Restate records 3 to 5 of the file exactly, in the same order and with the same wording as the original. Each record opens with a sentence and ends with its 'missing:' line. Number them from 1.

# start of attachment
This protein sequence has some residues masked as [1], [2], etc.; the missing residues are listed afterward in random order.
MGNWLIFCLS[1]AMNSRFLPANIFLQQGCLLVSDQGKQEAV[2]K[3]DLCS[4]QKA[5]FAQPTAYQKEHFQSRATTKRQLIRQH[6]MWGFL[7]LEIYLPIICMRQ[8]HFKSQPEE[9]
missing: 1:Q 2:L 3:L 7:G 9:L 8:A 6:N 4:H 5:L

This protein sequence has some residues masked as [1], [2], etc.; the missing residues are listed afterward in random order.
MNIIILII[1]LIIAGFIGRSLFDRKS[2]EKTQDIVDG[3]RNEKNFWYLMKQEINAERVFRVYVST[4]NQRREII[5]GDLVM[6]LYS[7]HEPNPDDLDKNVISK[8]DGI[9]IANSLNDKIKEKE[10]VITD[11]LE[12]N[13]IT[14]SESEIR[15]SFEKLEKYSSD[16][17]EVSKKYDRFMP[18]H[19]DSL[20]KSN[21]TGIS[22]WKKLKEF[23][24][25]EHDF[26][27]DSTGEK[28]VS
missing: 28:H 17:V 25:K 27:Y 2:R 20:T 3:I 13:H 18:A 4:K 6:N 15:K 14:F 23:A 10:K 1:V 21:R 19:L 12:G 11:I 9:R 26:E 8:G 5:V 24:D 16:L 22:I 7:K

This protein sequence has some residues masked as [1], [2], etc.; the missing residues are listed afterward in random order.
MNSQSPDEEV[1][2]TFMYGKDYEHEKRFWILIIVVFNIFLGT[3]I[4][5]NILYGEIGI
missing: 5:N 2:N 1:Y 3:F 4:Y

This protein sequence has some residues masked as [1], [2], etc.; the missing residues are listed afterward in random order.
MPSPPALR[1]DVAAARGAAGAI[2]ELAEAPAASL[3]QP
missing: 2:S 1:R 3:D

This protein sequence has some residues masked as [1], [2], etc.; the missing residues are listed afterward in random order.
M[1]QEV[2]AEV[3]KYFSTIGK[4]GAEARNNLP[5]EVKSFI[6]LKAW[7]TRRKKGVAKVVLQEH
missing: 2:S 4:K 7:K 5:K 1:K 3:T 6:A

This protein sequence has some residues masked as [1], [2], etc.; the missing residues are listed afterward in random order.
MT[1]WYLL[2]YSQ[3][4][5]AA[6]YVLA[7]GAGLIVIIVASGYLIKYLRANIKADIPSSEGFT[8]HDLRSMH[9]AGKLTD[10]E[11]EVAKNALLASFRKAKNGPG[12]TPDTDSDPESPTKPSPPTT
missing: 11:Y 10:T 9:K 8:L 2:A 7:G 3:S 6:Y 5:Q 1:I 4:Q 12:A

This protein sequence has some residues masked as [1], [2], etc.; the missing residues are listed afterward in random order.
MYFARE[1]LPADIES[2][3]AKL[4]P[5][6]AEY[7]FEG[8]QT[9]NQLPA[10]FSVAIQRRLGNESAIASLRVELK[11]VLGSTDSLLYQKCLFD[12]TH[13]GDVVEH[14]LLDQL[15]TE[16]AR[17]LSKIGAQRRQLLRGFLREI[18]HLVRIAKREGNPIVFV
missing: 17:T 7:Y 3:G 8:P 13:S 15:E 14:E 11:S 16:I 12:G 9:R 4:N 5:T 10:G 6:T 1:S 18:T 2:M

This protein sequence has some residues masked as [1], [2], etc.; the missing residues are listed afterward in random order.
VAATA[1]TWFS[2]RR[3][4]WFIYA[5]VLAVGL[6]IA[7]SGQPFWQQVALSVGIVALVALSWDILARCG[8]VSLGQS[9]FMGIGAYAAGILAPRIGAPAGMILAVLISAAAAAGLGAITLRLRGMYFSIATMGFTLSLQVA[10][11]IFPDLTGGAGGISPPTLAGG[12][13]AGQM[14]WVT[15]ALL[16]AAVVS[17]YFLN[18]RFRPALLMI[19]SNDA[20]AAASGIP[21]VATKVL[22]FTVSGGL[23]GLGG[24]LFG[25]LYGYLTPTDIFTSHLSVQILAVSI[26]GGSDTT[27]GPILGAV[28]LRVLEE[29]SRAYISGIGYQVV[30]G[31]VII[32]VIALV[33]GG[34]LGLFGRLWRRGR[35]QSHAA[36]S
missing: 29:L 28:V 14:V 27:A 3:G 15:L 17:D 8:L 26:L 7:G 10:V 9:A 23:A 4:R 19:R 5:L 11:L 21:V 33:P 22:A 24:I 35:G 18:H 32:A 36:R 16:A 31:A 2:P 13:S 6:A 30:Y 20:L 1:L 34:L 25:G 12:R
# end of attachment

This protein sequence has some residues masked as [1], [2], etc.; the missing residues are listed afterward in random order.
MNSQSPDEEV[1][2]TFMYGKDYEHEKRFWILIIVVFNIFLGT[3]I[4][5]NILYGEIGI
missing: 5:N 2:N 1:Y 3:F 4:Y

This protein sequence has some residues masked as [1], [2], etc.; the missing residues are listed afterward in random order.
MPSPPALR[1]DVAAARGAAGAI[2]ELAEAPAASL[3]QP
missing: 2:S 1:R 3:D

This protein sequence has some residues masked as [1], [2], etc.; the missing residues are listed afterward in random order.
M[1]QEV[2]AEV[3]KYFSTIGK[4]GAEARNNLP[5]EVKSFI[6]LKAW[7]TRRKKGVAKVVLQEH
missing: 2:S 4:K 7:K 5:K 1:K 3:T 6:A